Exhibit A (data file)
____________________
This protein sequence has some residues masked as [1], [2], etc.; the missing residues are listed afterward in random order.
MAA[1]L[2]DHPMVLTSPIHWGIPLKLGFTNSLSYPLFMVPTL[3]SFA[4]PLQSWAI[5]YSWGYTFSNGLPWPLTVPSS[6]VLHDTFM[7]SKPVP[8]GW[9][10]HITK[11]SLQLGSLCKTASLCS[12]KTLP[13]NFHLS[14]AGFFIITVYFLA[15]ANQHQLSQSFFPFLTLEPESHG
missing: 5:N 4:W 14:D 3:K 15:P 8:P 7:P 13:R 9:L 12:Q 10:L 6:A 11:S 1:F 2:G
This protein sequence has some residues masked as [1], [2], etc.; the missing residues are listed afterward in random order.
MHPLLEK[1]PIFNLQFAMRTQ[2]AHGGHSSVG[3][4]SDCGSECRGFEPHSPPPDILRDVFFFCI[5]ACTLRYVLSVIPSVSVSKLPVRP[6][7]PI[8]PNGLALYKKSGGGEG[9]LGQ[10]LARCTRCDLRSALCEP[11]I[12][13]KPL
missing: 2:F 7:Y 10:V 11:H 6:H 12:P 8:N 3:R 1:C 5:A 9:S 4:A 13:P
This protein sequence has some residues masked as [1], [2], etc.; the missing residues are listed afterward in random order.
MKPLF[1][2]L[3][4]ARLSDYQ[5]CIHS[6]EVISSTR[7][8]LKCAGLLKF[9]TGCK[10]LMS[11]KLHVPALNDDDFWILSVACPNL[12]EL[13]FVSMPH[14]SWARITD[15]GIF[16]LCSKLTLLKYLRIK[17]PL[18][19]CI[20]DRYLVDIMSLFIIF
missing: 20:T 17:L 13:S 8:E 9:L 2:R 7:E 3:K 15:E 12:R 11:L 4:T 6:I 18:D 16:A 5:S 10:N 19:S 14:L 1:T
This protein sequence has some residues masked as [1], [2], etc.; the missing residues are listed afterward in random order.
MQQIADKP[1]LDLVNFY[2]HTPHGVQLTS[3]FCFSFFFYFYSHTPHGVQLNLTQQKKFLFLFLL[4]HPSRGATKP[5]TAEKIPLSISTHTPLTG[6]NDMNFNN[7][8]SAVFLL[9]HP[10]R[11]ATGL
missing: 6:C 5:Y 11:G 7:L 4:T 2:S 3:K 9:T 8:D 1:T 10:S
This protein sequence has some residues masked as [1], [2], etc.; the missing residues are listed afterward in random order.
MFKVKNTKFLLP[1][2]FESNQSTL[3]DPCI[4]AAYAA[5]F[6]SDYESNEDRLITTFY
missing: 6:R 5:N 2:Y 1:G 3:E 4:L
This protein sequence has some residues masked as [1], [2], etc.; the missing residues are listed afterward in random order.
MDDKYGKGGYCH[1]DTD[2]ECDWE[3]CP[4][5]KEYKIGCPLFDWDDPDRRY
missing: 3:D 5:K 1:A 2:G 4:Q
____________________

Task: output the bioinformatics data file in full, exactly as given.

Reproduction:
This protein sequence has some residues masked as [1], [2], etc.; the missing residues are listed afterward in random order.
MAA[1]L[2]DHPMVLTSPIHWGIPLKLGFTNSLSYPLFMVPTL[3]SFA[4]PLQSWAI[5]YSWGYTFSNGLPWPLTVPSS[6]VLHDTFM[7]SKPVP[8]GW[9][10]HITK[11]SLQLGSLCKTASLCS[12]KTLP[13]NFHLS[14]AGFFIITVYFLA[15]ANQHQLSQSFFPFLTLEPESHG
missing: 5:N 4:W 14:D 3:K 15:P 8:P 7:P 13:R 9:L 12:Q 10:L 6:A 11:S 1:F 2:G
This protein sequence has some residues masked as [1], [2], etc.; the missing residues are listed afterward in random order.
MHPLLEK[1]PIFNLQFAMRTQ[2]AHGGHSSVG[3][4]SDCGSECRGFEPHSPPPDILRDVFFFCI[5]ACTLRYVLSVIPSVSVSKLPVRP[6][7]PI[8]PNGLALYKKSGGGEG[9]LGQ[10]LARCTRCDLRSALCEP[11]I[12][13]KPL
missing: 2:F 7:Y 10:V 11:H 6:H 12:P 8:N 3:R 1:C 5:A 9:S 4:A 13:P
This protein sequence has some residues masked as [1], [2], etc.; the missing residues are listed afterward in random order.
MKPLF[1][2]L[3][4]ARLSDYQ[5]CIHS[6]EVISSTR[7][8]LKCAGLLKF[9]TGCK[10]LMS[11]KLHVPALNDDDFWILSVACPNL[12]EL[13]FVSMPH[14]SWARITD[15]GIF[16]LCSKLTLLKYLRIK[17]PL[18][19]CI[20]DRYLVDIMSLFIIF
missing: 20:T 17:L 13:S 8:E 9:L 2:R 7:E 3:K 15:E 12:R 11:L 4:T 6:I 18:D 16:A 5:S 10:N 19:S 14:L 1:T
This protein sequence has some residues masked as [1], [2], etc.; the missing residues are listed afterward in random order.
MQQIADKP[1]LDLVNFY[2]HTPHGVQLTS[3]FCFSFFFYFYSHTPHGVQLNLTQQKKFLFLFLL[4]HPSRGATKP[5]TAEKIPLSISTHTPLTG[6]NDMNFNN[7][8]SAVFLL[9]HP[10]R[11]ATGL
missing: 6:C 5:Y 11:G 7:L 4:T 2:S 3:K 9:T 8:D 1:T 10:S
This protein sequence has some residues masked as [1], [2], etc.; the missing residues are listed afterward in random order.
MFKVKNTKFLLP[1][2]FESNQSTL[3]DPCI[4]AAYAA[5]F[6]SDYESNEDRLITTFY
missing: 6:R 5:N 2:Y 1:G 3:E 4:L
This protein sequence has some residues masked as [1], [2], etc.; the missing residues are listed afterward in random order.
MDDKYGKGGYCH[1]DTD[2]ECDWE[3]CP[4][5]KEYKIGCPLFDWDDPDRRY
missing: 3:D 5:K 1:A 2:G 4:Q